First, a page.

Cyclic di-GMP signalling and the regulation of virulence, biofilm formation and epiphytic fitness in the phytopathogen Xanthomonas campestris

  • Birte Hollmann

Student thesis: Master's ThesisMaster of Science


The full virulence of Xanthomonas campestris pathovar campestris (Xcc) for its host plant is dependent on many different factors (Chan and Goodwin, 1999). A pivotal role is played by the second messenger cyclic di-GMP. C-di-GMP is essential for successful infection of the host not only by Xcc but also by many other pathogens. Roles for c-di-GMP include the regulation of motility, production of virulence determinants and the switch from a motile to a biofilm forming lifestyle for example (Hengge, 2009; Jenal and Malone, 2006; Römling et al., 2005; Wolfe and Visick, 2008). In Xcc, 37 genes were found to encode proteins with one of the three domains that are involved in c-di-GMP turnover, named GGDEF, EAL and HD-GYP (Ryan et al., 2007). GGDEF domain proteins play a role in the synthesis of c-di-GMP whereas EAL and HD GYP domain proteins are part of the c-di-GMP degradation system (Christen et al., 2005; Paul et al., 2004; Ryan, 2013). Some of these proteins have already been well examined but the functionality of most of the enzymes has yet to be determined.

The basis for this study was a mutant library composed of 37 Tn5 or pk18mob insertion strains for these c-di-GMP pathway genes constructed in Nanning, China. These mutations were constructed using a non-directed approach. A data set for two different virulence assays that were performed using these 37 mutants was provided by Dr Robert Ryan and was analysed in this study. These mutants were further characterised based on their motility, EPS production and protease activity. RpfG, the first characterised HD-GYP domain protein, operates as an active phosphodiesterase and is part of a two component system that is involved in the quorum sensing pathway of the signal molecule DSF (diffusible signal factor). The deletion mutant of the corresponding gene was used to verify the functionality of these phenotypic assays. The phenotypic screen revealed differences between each mutant and the wild type. Based on these results and the analysis of the virulence assays, five genes were chosen for the further work: XC0362, XC1755, XXC2459, XC2793 and XC3962. After successful construction of either unmarked deletion mutants or directed insertion mutants for four of the five selected genes, the phenotypic assays were repeated comparing the new strains and the library mutants. Previously observed phenotypes including reduced production of protease or reduced motility was reproducibly observed for the library mutants, but could not be confirmed using the newly constructed strains. Therefore, no confident conclusions could be drawn to date regarding the activity and role of these proteins in c-di-GMP signalling. A domain analysis of the selected proteins was used to gain more information about their role regarding the sensing of environmental signals.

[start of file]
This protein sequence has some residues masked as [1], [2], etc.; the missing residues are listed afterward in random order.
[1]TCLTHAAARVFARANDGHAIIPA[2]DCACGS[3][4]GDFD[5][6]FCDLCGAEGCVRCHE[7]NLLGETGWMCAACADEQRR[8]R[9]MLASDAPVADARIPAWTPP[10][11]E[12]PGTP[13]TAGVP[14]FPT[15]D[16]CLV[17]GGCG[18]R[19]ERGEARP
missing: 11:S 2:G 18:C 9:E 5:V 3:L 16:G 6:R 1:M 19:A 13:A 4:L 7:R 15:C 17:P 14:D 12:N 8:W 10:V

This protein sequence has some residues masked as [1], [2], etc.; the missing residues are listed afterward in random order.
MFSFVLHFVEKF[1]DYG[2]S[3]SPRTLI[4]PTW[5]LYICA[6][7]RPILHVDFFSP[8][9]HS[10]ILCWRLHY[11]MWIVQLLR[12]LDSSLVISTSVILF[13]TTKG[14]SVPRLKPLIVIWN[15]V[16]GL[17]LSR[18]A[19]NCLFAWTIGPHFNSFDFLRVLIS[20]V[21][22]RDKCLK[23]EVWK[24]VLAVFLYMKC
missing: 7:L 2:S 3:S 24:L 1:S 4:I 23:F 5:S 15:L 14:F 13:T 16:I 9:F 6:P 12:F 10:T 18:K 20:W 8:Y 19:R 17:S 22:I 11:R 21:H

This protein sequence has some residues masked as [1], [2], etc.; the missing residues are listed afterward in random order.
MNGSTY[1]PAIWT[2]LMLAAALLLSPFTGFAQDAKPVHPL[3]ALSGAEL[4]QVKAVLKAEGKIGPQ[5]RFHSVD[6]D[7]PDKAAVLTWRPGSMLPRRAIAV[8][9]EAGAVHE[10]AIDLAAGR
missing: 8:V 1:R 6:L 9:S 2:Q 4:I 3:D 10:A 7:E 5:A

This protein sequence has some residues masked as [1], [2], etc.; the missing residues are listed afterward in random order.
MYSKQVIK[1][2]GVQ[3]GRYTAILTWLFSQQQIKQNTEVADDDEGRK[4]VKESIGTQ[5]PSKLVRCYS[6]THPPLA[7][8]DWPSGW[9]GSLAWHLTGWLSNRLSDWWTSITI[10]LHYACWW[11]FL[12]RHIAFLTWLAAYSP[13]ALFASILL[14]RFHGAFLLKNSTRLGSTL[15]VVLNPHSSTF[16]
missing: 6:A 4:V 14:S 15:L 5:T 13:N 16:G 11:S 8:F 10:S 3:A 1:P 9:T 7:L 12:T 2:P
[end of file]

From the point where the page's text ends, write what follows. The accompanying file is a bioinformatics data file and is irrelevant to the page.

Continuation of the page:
A mass spectrometry analysis was performed to determine differences in the c-di-GMP levels between the wild type strain and a subset of the mutants. So far, only two mutants, ΔrpfG and XC2459::pK18mob, have been tested, with one replicate each, revealing an increased level of c-di-GMP for both mutants compared to the wild type. This result leads to the suggestion that these genes do play a role in c-di-GMP turnover. Additional replicates are required to confirm this conclusion.
Date of Award2016
Original languageEnglish
SponsorsWellcome Trust
SupervisorRobert Ryan (Supervisor) & Tracy Palmer (Supervisor)

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